Saturday, February 9, 2019

Max Robinson Made Black History

With great pride, I watched him deliver the ABC evening news. This African American man had broken through a color barrier in network TV. The television news work of journalist Max Robinson had strong significance to me when I was just starting my professional career in television. I was working in Milwaukee, Wisconsin. That was the same city where I'd graduated from college.  When I was growing up in Los Angeles and when I started college in Milwaukee, there were no black anchors on ABC, CBS or NBC. There were only while male journalists giving us the evening news around dinner time. I wish Max Robinson was remembered and mentioned nowadays -- especially by ABC News.  It seems like he's been placed on a back shelf in the ABC News history section. He shouldn't be. Max Robinson was the first African-American journalist to anchor a network evening newscast during the week. From the late 1970s to 1983, Mr. Robinson co-anchored ABC's World News Tonight with Peter Jennings.
One day in Milwaukee in the early 1980s, I spent a few exhausting hours with Max Robinson. The hours went from mid-daytime to nighttime. My clothing went from casual to formal wear.  Max Robinson co-anchored the ABC evening news from the Chicago bureau. I worked on-air for WISN TV, the ABC affiliate in Milwaukee. I was a contributor on the city's edition of a syndicated weeknight show called PM MAGAZINE. Robinson came to Milwaukee to do promotion for the network's evening newscast and he'd be taping spots at our station.  I was taping a lead feature on him for our show which meant that the cameraman and I had to follow him around, getting soundbites here and there while toting around some heavy equipment. TV equipment was clunkier and heavier then.

Max Robinson was tall, serious, and had a commanding presence. He was formidable. A serious journalist and a serious man. But not humorless. He was a gentleman, yet you could tell that he had his righteous angers. Some of those angers, notably, were over the network news images of black people. He wanted respect for black people on camera and off camera.
It was a long day of Milwaukee meet-and-greets, tapings and quick side interviews from local print press. At night, there was a formal reception for Max Robinson. Our station's general manager arranged for me to be there with my cameraman to get some of the reception footage. In between the daytime and nighttime shoots, Robinson went back to his hotel room to rest a bit and change. I changed into a rented tux in the men's room at work before the cameraman and I loaded into the remote truck and drove over to the reception.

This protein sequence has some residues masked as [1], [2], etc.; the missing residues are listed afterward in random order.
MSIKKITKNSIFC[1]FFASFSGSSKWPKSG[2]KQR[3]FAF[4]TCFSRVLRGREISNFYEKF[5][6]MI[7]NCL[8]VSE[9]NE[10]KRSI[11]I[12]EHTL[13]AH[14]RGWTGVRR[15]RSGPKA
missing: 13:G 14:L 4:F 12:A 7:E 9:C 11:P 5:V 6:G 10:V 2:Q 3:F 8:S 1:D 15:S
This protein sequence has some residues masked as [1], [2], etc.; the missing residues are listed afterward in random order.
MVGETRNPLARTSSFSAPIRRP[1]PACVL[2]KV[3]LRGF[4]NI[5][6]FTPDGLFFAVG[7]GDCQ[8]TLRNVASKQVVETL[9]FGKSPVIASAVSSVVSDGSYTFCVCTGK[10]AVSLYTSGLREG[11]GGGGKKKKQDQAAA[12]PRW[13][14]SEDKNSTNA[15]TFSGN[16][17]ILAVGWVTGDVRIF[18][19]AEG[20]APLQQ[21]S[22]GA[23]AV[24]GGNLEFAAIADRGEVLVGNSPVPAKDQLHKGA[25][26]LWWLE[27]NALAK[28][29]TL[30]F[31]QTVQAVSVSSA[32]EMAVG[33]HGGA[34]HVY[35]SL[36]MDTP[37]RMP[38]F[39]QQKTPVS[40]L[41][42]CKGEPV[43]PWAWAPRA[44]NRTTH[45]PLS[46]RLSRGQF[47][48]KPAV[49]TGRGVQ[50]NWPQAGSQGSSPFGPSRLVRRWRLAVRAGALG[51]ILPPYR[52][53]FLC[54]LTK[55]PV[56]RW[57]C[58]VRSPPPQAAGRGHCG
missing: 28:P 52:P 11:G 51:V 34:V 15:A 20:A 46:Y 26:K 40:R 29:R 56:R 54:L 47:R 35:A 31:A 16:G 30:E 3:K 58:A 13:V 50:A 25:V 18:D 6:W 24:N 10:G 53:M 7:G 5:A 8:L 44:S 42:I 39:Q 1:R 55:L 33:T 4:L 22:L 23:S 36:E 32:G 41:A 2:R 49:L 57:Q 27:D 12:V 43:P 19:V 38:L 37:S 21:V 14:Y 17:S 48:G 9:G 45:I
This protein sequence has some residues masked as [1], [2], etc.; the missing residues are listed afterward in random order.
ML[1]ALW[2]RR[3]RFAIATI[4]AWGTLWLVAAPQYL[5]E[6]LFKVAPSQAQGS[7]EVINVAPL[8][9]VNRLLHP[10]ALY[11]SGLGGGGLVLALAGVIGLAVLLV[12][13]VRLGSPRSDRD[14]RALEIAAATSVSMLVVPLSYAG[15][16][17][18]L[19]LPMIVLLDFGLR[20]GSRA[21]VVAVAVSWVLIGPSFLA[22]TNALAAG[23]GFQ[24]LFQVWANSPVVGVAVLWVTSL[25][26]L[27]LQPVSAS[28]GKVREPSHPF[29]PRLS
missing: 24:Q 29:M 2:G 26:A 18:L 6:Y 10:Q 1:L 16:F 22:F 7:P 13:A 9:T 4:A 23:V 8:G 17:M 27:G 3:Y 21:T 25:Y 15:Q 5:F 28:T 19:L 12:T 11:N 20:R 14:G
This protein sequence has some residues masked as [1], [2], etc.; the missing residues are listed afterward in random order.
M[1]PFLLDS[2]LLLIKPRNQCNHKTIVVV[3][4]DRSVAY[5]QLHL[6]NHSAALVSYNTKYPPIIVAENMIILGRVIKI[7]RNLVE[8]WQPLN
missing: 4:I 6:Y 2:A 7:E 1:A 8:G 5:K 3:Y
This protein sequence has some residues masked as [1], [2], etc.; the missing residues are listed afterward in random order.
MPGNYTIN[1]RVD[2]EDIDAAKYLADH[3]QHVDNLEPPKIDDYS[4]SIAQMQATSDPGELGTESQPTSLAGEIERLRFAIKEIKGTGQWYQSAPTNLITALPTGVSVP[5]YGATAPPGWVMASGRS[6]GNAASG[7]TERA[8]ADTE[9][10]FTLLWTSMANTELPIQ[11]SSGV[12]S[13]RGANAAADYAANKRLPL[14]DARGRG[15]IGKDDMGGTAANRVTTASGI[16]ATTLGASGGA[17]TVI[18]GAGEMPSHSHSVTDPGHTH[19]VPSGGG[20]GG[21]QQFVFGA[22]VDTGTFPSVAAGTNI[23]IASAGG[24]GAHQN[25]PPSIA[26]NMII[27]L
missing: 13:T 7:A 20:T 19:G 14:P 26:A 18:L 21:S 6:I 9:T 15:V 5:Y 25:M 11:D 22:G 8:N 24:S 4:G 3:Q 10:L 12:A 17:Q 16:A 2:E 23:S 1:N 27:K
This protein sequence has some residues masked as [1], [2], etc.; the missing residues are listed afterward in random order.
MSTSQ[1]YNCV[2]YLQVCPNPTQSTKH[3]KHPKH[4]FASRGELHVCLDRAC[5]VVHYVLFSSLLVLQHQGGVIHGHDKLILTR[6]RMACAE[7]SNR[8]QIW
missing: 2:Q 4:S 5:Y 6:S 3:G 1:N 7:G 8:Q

I'd done an interview of Mr. Robinson at the station before he got busy with taping promos. I thought it was a good interviewer. However, as the day wore on, I noticed that he gave the same exact answers to a couple of questions to other reporters that he'd given to me.

At the reception, when there was a slight lull and folks were taking advantage of the open bar, I told Mr. Robinson that I needed to talk to him again for about five minutes. This reception was in a huge private home, the home of a TV executive who graciously showed us a room we could go into, a room that would be quiet and comfortable. Max Robinson looked slightly peeved as he sat, but he sat and he answered my new questions. My new questions were more specific and asked in a way that would force him to give me fresh material. I'll give you example. "When asked about racial equality in broadcast news, you have said this several times …. "  Then I'd ask something more specific to keep him from giving me a pat answer he'd also given to others.

That second interview was a lot better than our first. It was meatier. I was nervous about pushing him for that second sit-down. He knew I'd be following him for hours to do the feature for possible national airing from our ABC affiliate. Still, he had that gravity that could be intimidating. He was the first black person to anchor a network evening newscast.  I was the first black person to be a weekly movie critic and entertainment contributor on Milwaukee television. I took my job seriously but his position, you have to admit, had the gravity.

When I was all done and while I unclipped the microphone from his tuxedo jacket, he complimented me on asking good questions, questions that were not all easy.  "You did the work," Max Robinson said. "You did the work."

That compliment from him meant a great deal to me then -- and it still does today.
Max Robinson was a founder of the National Association of Black Journalists. He died of AIDS in 1988 at age 49.  A respected journalist and a TV trailblazer, Max Robinson should be remembered during Black History Month. He should also be remembered by ABC News where he worked on-air with Peter Jennings and Frank Reynolds.

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